Photos (from top left) quiet cafe time, by John Shelby; a memoir by Graham Holliday; reading in the great outdoors, by Christopher Cotrell / Flickr; a novel by Rebecca Dinerstein.
On summer days in New York City, there are few things I love to see more than (1) grown men wearing suits eating ice cream cones and (2) zany locals on park benches, engrossed in their paperbacks. Maybe it is because both images symbolize a momentary pause from the hectic street scenes of Manhattan. Maybe it's just that ice cream eating and leisurely reading are favorite pastimes. I'm happy to see an uptick in both activities during the season and have compiled a summer reading list to help with the latter. I'll work on getting through all the NYC ice cream trucks next.
by Keith Gessen
A collection of essays and analysis on the post-crash years in the USA. We’re talking gentrification in Fresno, the oil boom in North Dakota, and the civic renaissance in Providence, Rhode Island.
Anne of Green Gables for the 21st-century — conjuring up images not of yesteryear pastures but of the farm-to-table movement and Modern Farmer dreams. Teran is lyrical and breezy with her prose — you can already feel the pangs of nostalgia for this moment in time.
A beautiful and compelling memoir about a poet and falconer dealing with the death of her father through an incredibly unusual task — training a bird of prey. It’s a book about coping with loss but also about the incredibly lush and wild woods of England, where the author lives and trains a wild goshawk to tameness as she becomes wilder herself.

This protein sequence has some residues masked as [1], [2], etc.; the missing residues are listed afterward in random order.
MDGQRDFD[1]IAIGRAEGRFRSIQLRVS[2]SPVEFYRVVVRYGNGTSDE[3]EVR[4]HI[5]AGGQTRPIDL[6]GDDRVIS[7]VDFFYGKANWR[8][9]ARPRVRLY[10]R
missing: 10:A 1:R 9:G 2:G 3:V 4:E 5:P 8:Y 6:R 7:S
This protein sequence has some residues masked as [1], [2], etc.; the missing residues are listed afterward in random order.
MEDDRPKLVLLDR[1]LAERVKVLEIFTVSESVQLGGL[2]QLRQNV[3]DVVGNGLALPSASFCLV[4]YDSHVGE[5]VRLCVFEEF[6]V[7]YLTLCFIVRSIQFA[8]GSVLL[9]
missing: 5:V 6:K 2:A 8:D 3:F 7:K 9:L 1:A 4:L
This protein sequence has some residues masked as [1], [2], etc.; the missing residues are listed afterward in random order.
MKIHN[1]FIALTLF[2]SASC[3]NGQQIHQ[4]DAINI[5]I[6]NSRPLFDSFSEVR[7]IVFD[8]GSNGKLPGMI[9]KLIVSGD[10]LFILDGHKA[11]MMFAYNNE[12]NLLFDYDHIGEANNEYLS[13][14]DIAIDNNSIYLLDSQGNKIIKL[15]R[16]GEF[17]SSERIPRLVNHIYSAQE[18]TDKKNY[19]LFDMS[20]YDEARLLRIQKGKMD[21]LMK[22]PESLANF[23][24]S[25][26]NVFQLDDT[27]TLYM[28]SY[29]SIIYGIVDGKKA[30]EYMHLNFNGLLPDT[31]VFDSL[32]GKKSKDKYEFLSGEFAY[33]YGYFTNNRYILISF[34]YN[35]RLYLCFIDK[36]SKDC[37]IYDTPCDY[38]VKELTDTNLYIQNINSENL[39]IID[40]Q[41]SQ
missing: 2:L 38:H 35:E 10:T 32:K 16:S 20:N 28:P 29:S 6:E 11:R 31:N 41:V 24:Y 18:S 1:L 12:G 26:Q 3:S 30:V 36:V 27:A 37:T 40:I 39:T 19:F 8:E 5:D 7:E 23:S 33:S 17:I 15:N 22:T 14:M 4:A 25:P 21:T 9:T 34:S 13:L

A trio of voices (three generations of the Vazquez family) narrate a story linking two unlikely places: New Orleans and Nicaragua. Descriptions of the Sandinista revolution of the '70s and '80s, young romance in the French Quarter of the '50s, and modern-day Nicaragua (where the author lived with her husband for a time) keep the novel going at a lively pace.
Circular storytelling brings a young Icelandic woman back to her roots for an impulsive trip around the quiet and moody Ring Road. The protagonist, a translator by trade, works her way around various expressions, verbal quirks, and funny (if a little random) asides — like recipes and directions for knitting socks.
A lip-smacking memoir about the Brit expat's street food exploits in Vietnam — and the cult food blog that followed. Quirky descriptions of savory bun cha, pho, and bahn mi sate the voracious reader and eater alike. It's fun, easygoing, and sure to make you want to book a trip.
From the Arctic Circle to Odessa, an Italian journalist traces the path drawn by the Iron Curtain, shedding light on regions of the world that are rarely reported on. Lush descriptions of Karelia, Estonia, and Belarus are told through conversations with Carpathian foragers and Moldovian farm women.
A novel about a place where the sun never sets — in an archipelago in the Norwegian Sea — and two characters who flee old lives for solitude only to find themselves bound together in desolation. Quirky and dark despite the light, with vivid descriptions of the crisp air, barren landscapes, and seductive silences.
In her nine-story collection, Alvar tracks immigrants, activists, chronic wanderers, and uprooted families of the Filipino diaspora as they chart new lives in far-flung places (the United States, Bahrain, and Saudi Arabia among them). The stories are filled with energy, tension, and clarity, not to mention carefully crafted microcosms all over the world.